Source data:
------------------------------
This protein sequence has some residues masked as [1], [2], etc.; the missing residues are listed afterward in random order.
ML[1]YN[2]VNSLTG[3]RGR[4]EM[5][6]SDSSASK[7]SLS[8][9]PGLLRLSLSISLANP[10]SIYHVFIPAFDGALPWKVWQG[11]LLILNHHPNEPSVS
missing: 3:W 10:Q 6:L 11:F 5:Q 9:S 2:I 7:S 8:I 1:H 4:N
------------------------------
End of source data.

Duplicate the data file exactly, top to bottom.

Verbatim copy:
This protein sequence has some residues masked as [1], [2], etc.; the missing residues are listed afterward in random order.
ML[1]YN[2]VNSLTG[3]RGR[4]EM[5][6]SDSSASK[7]SLS[8][9]PGLLRLSLSISLANP[10]SIYHVFIPAFDGALPWKVWQG[11]LLILNHHPNEPSVS
missing: 3:W 10:Q 6:L 11:F 5:Q 9:S 2:I 7:S 8:I 1:H 4:N